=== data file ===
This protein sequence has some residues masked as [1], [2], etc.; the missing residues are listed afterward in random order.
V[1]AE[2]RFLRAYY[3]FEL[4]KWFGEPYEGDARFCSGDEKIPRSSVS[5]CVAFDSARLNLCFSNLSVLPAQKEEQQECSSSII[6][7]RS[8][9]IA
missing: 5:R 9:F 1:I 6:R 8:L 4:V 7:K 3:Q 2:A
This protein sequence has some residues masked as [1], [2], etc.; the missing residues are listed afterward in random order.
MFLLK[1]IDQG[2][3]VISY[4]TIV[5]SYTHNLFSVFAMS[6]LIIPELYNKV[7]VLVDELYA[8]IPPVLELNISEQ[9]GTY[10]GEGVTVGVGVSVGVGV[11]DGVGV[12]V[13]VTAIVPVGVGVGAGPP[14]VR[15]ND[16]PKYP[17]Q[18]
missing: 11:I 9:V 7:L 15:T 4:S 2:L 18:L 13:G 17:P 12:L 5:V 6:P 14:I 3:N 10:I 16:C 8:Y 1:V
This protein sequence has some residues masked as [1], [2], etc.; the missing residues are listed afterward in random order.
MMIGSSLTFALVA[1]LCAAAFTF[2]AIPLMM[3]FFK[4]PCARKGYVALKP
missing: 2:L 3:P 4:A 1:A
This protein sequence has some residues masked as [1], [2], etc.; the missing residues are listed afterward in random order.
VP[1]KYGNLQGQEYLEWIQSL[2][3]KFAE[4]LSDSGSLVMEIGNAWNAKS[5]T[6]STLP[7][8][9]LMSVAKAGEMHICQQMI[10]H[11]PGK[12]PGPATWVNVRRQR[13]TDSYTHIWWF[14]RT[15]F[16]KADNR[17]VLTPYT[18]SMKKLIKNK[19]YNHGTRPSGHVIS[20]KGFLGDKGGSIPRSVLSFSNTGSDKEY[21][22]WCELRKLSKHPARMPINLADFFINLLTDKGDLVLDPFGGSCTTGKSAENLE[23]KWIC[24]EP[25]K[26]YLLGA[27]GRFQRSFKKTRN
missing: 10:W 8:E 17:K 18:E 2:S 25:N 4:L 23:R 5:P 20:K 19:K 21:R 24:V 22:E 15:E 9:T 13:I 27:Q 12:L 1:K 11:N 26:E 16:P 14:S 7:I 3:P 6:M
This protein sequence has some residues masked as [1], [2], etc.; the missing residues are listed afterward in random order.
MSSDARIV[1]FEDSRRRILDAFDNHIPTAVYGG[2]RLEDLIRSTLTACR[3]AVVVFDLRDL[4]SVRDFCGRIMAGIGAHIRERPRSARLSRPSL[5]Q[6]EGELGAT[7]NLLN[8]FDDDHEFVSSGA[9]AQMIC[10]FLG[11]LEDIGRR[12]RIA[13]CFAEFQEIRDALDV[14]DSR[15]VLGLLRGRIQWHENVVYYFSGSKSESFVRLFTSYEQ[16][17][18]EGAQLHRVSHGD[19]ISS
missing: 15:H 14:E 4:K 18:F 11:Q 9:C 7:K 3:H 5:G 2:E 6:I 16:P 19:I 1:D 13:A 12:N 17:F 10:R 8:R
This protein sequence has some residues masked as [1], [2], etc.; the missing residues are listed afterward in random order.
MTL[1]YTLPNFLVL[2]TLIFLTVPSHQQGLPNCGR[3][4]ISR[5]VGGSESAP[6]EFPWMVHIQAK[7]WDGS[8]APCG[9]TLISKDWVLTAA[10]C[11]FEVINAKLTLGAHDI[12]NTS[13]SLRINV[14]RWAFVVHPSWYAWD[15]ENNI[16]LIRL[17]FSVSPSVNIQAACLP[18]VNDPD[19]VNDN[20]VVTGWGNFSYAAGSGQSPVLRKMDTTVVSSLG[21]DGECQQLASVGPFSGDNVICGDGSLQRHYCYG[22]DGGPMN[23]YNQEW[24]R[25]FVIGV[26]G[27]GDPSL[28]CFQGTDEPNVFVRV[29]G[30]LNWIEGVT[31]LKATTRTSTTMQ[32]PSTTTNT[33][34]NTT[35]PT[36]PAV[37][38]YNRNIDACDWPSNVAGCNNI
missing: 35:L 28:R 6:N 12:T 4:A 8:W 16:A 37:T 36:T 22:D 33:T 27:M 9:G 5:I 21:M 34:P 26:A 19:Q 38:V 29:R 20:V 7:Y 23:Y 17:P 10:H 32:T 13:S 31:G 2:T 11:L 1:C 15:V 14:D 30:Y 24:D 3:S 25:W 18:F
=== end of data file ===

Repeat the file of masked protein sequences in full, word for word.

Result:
This protein sequence has some residues masked as [1], [2], etc.; the missing residues are listed afterward in random order.
V[1]AE[2]RFLRAYY[3]FEL[4]KWFGEPYEGDARFCSGDEKIPRSSVS[5]CVAFDSARLNLCFSNLSVLPAQKEEQQECSSSII[6][7]RS[8][9]IA
missing: 5:R 9:F 1:I 6:R 8:L 4:V 7:K 3:Q 2:A
This protein sequence has some residues masked as [1], [2], etc.; the missing residues are listed afterward in random order.
MFLLK[1]IDQG[2][3]VISY[4]TIV[5]SYTHNLFSVFAMS[6]LIIPELYNKV[7]VLVDELYA[8]IPPVLELNISEQ[9]GTY[10]GEGVTVGVGVSVGVGV[11]DGVGV[12]V[13]VTAIVPVGVGVGAGPP[14]VR[15]ND[16]PKYP[17]Q[18]
missing: 11:I 9:V 7:L 15:T 4:S 2:L 18:L 13:G 17:P 12:L 5:V 6:P 14:I 3:N 10:I 16:C 8:Y 1:V
This protein sequence has some residues masked as [1], [2], etc.; the missing residues are listed afterward in random order.
MMIGSSLTFALVA[1]LCAAAFTF[2]AIPLMM[3]FFK[4]PCARKGYVALKP
missing: 2:L 3:P 4:A 1:A
This protein sequence has some residues masked as [1], [2], etc.; the missing residues are listed afterward in random order.
VP[1]KYGNLQGQEYLEWIQSL[2][3]KFAE[4]LSDSGSLVMEIGNAWNAKS[5]T[6]STLP[7][8][9]LMSVAKAGEMHICQQMI[10]H[11]PGK[12]PGPATWVNVRRQR[13]TDSYTHIWWF[14]RT[15]F[16]KADNR[17]VLTPYT[18]SMKKLIKNK[19]YNHGTRPSGHVIS[20]KGFLGDKGGSIPRSVLSFSNTGSDKEY[21][22]WCELRKLSKHPARMPINLADFFINLLTDKGDLVLDPFGGSCTTGKSAENLE[23]KWIC[24]EP[25]K[26]YLLGA[27]GRFQRSFKKTRN
missing: 10:W 8:E 17:K 18:E 2:S 25:N 4:L 23:R 5:P 20:K 19:K 21:R 24:V 22:E 15:E 9:T 13:I 27:Q 12:L 1:K 11:N 26:E 16:P 14:S 7:I 3:P 6:M
This protein sequence has some residues masked as [1], [2], etc.; the missing residues are listed afterward in random order.
MSSDARIV[1]FEDSRRRILDAFDNHIPTAVYGG[2]RLEDLIRSTLTACR[3]AVVVFDLRDL[4]SVRDFCGRIMAGIGAHIRERPRSARLSRPSL[5]Q[6]EGELGAT[7]NLLN[8]FDDDHEFVSSGA[9]AQMIC[10]FLG[11]LEDIGRR[12]RIA[13]CFAEFQEIRDALDV[14]DSR[15]VLGLLRGRIQWHENVVYYFSGSKSESFVRLFTSYEQ[16][17][18]EGAQLHRVSHGD[19]ISS
missing: 15:H 14:E 4:K 18:F 11:Q 9:C 7:K 3:H 5:G 2:E 6:I 16:P 19:I 1:D 13:A 12:N 17:F 10:R 8:R
This protein sequence has some residues masked as [1], [2], etc.; the missing residues are listed afterward in random order.
MTL[1]YTLPNFLVL[2]TLIFLTVPSHQQGLPNCGR[3][4]ISR[5]VGGSESAP[6]EFPWMVHIQAK[7]WDGS[8]APCG[9]TLISKDWVLTAA[10]C[11]FEVINAKLTLGAHDI[12]NTS[13]SLRINV[14]RWAFVVHPSWYAWD[15]ENNI[16]LIRL[17]FSVSPSVNIQAACLP[18]VNDPD[19]VNDN[20]VVTGWGNFSYAAGSGQSPVLRKMDTTVVSSLG[21]DGECQQLASVGPFSGDNVICGDGSLQRHYCYG[22]DGGPMN[23]YNQEW[24]R[25]FVIGV[26]G[27]GDPSL[28]CFQGTDEPNVFVRV[29]G[30]LNWIEGVT[31]LKATTRTSTTMQ[32]PSTTTNT[33][34]NTT[35]PT[36]PAV[37][38]YNRNIDACDWPSNVAGCNNI
missing: 35:L 28:R 6:N 12:T 4:A 8:W 16:A 37:T 36:T 22:D 33:T 27:M 9:G 5:I 21:M 34:P 26:A 19:Q 38:V 29:R 20:V 7:Y 23:Y 17:P 10:H 32:T 13:S 31:G 2:T 11:L 1:C 15:V 14:D 30:Y 24:D 3:S 25:W 18:F